Trump's Mar-a-Lago Pals Aimed To 'Monetize' Veterans Medical Records, House Probe Finds

The inexperienced trio operated as a shadow administration in the Department of Veterans Affairs to pursue personal interests, says a joint House investigation.

Three wealthy Donald Trump buddies who were members of his Mar-a-Lago golf resort were allowed by the then-president to order around officials of the Department of Veterans Affairs to serve their own interests, according to documents released Monday as part of a joint congressional investigation.

Marvel Entertainment Chairman Ike Perlmutter, lawyer Marc Sherman and Palm Beach Dr. Bruce Moskowitz were empowered by Trump to interfere in pretty much anything they pleased at the VA as “advisers” as they pursued personal interests, according to information in the 19-month investigation released by the House Oversight and Veterans’ Affairs committees. Trump in 2017 announced they would “straighten out the VA.”

None of the men had any experience in the military or in government.

In once instance, the men discussed a “hugely profitable plan” to monetize the VA patient database, suggesting that Johnson & Johnson, Apple and CVS could profit from access to the VA’s electronic medical records, according to congressional investigators.

They worked with then-VA Secretary David Shulkin to award a consulting contract to the former head of Moskowitz’s nonprofit foundation to explore the idea, the report stated. He said patient data could be “leveraged into hundreds of millions in revenue.” It’s not clear where that project stands now.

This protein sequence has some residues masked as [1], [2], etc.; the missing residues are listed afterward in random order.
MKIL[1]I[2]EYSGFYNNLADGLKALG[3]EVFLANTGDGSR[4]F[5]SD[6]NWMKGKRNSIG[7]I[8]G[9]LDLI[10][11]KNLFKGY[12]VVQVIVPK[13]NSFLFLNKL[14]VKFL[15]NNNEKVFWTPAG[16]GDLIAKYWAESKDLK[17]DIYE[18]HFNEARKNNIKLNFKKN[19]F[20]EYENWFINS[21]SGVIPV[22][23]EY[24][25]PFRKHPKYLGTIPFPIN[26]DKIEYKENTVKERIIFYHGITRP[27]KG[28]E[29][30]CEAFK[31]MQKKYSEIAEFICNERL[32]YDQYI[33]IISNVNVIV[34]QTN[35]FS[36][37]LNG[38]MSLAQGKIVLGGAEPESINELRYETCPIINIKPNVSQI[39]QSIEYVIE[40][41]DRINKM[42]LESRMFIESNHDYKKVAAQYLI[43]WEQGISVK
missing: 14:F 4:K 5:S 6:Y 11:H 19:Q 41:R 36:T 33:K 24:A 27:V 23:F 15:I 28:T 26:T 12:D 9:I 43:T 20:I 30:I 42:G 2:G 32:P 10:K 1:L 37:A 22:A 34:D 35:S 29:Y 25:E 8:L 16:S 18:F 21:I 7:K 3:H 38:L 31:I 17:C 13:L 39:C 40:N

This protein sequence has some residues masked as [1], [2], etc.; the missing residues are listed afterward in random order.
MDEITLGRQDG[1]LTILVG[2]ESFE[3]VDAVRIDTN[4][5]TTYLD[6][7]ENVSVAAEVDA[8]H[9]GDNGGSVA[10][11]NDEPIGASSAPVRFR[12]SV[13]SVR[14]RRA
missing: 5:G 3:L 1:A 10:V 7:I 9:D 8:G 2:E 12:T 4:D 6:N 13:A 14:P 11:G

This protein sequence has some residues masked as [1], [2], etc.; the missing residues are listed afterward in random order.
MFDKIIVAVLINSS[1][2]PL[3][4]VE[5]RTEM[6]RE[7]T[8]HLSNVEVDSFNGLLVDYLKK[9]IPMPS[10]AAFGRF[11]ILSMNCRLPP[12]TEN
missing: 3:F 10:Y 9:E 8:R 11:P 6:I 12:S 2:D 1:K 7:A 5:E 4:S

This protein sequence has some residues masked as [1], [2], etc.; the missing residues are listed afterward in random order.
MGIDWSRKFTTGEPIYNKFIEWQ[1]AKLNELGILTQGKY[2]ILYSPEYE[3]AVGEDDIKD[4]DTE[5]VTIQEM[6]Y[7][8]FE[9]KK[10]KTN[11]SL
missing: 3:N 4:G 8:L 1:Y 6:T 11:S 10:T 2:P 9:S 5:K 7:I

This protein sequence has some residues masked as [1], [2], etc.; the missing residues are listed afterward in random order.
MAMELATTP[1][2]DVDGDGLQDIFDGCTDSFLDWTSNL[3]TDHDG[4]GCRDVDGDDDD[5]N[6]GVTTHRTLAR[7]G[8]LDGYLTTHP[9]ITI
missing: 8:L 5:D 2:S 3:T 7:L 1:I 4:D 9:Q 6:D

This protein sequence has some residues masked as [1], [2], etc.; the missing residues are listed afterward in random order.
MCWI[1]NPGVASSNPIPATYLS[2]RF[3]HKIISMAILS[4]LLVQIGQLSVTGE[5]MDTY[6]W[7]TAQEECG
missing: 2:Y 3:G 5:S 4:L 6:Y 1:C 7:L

The men, “bolstered by their connection to Donald Trump, violated the law and sought to exert improper influence over government officials to further their own personal interests,” said Reps. Carolyn Maloney (D-N.Y.) and Mark Takano (D-Calif.), who led the investigation.

They accused the men of violating the open government Federal Advisory Committee Act, which requires transparency of advisory groups.

The three were involved in hundreds of email exchanges. They often gave orders to officials, even though they were inexperienced, unsupervised and had no official role in the department.

The watchdog group Citizens for Responsibility and Ethics in Washington (CREW) in 2019 obtained more than 300 pages of emails involving the golf resort trio who cavalierly aimed to reshape operations at the department that provides health care for 9 million veterans.

Staff members and officials were often annoyed and frustrated by the triumvirate’s interference, according to the emails. One department physician asked by a VA official to respond to questions from one of the men called the queries “just ridiculous. They don’t make any sense and there is a complete lack of understanding ... I’m just baffled,” the email stated.

The three were particularly interested in a $16 billion technology contract for veterans hospitals and were so ineffectively involved in the process that they were instrumental in significantly delaying it, according to Politico. According to one email obtained by CREW, Moskowitz insisted on being included in “every call” involving VA contracts, according to an email.

The advocacy group VoteVets sued in 2018 to shut down the “Mar-a-Lago Council.” The lawsuit argued that the VA violated the Federal Advisory Committee Act by permitting the men to exercise “sweeping, and yet hidden, influence.”

The case is ongoing. The US. District Court for the District of Columbia dismissed the case in 2019, saying the group didn’t meet the qualifications for an advisory committee under the Federal Advisory Committee Act. However, the U.S. Court of Appeals for the District of Columbia Circuit overturned the ruling in March, stating VoteVets laid out “sufficient facts” to continue the case.

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